A FRIEND recently asked me why I am involved in a ministry to seafarers at the Seamen's Church Institute (SCI). The real question probably is: Why is this ministry important?

SCI is an ecumenical ministry of chaplains and ship visitors who board about 1,800 ships yearly at 28 terminals along the Delaware River in Pennsylvania and New Jersey. In these visits we inquire about the needs of the seafarers, who spend nine to 10 months at sea, and provide communication and transportation services to them. Theirs is a most lonely life, and we bring a moment of grace in their lives before they head back out to sea. At times we will also be their advocates in wages and working- conditions disputes.

I have been a priest in the Episcopal Church for 35 years, the last 10 at SCI. Two things about my faith undergird this ministry.

The first is my understanding of hospitality as rooted in the Bible. The biblical writers reminded the people that since they were once strangers and sojourners in a foreign land, they needed to attend to the needs of the stranger as well.

The stranger may, in fact, be God himself. Abraham found that out when he entertained the three strangers by his tent in the wilderness. The strongest image of hospitality comes from the Parable of the Sheep and the Goats (25th chapter of Matthew) when Jesus said, "I was a stranger and you welcomed me. . . . As you have done it unto the least of these, you have done it unto me."

If you have ever traveled to a foreign country, it is quite normal to feel a sense of vulnerability and fear. Most of the seafarers who come here experience the same thing. They are grateful for our hospitality, which goes beyond simple hosting, however. We are concerned about their spiritual, emotional and physical well-being. The simple acts of caring are often most important for the seafarer.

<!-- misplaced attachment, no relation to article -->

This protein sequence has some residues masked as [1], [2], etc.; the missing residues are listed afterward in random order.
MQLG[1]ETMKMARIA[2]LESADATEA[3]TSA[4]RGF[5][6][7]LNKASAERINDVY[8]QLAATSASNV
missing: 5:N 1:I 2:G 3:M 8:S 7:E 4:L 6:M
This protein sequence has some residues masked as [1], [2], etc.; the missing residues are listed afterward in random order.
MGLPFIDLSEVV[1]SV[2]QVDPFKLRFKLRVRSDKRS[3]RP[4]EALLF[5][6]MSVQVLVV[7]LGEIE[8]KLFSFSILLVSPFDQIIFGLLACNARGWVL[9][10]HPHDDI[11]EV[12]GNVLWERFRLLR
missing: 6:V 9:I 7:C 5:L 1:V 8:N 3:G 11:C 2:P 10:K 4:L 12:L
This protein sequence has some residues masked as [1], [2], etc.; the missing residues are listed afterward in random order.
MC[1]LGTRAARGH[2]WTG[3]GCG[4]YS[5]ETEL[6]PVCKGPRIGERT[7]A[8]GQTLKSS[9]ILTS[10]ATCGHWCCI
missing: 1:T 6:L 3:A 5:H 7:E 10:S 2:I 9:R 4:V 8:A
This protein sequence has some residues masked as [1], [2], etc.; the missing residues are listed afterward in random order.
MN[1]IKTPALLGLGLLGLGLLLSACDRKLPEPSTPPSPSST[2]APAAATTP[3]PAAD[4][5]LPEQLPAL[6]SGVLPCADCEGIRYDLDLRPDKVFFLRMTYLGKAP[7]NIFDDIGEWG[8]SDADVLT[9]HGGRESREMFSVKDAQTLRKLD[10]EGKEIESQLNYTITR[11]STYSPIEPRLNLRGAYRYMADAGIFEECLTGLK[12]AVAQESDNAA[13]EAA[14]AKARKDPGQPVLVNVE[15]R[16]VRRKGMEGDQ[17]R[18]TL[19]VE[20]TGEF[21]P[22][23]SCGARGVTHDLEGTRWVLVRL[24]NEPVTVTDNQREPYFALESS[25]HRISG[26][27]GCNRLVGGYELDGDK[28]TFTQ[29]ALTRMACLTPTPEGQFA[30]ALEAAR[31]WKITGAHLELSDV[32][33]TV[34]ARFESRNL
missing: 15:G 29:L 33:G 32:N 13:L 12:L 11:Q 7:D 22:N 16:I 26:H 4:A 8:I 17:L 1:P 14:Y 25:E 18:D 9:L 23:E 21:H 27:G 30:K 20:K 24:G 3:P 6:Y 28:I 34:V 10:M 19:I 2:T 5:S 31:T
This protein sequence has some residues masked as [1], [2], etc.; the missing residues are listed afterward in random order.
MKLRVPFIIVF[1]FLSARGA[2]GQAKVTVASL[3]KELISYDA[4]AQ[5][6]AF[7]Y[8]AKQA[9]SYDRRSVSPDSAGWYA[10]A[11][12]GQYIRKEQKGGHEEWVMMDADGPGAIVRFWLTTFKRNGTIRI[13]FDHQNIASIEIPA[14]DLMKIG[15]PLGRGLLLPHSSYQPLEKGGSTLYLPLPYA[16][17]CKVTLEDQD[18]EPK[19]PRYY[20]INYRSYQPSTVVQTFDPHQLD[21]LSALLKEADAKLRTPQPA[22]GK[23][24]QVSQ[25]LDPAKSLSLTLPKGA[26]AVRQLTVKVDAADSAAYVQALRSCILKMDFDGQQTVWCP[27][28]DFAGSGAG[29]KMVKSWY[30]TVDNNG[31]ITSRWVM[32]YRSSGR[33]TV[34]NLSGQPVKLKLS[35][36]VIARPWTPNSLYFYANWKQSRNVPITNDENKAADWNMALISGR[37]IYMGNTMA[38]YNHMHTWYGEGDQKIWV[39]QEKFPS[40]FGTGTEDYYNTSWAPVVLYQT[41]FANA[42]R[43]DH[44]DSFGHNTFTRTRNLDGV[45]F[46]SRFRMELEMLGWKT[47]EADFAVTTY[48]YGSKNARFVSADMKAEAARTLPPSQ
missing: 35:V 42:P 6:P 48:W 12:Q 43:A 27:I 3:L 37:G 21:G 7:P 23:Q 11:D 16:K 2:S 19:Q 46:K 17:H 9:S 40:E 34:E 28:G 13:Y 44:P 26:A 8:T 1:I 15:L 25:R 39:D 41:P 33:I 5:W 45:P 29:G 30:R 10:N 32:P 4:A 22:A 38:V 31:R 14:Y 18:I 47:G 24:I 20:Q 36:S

The second thing I have is a passion for justice and fair treatment of seafarers. Working in a largely unregulated working environment, seafarers are sometimes exploited and treated badly. When crews are not paid for months at a time, their families must sell their possessions to eat and often lose their homes to foreclosure. In these situations, the seafarers need an advocate who will intercede on their behalf. Like the prophets of the Old Testament, maritime chaplains willingly confront the owners and captains who are exploiting seafarers and make them accountable. While we may never see these seafarers ever again, we know that they are very appreciative of the strength of this witness. *

(Editor's note: If you would like to support SCI's efforts or learn more about it's ministry, visit its Web site at www.sciphiladelphia.org.)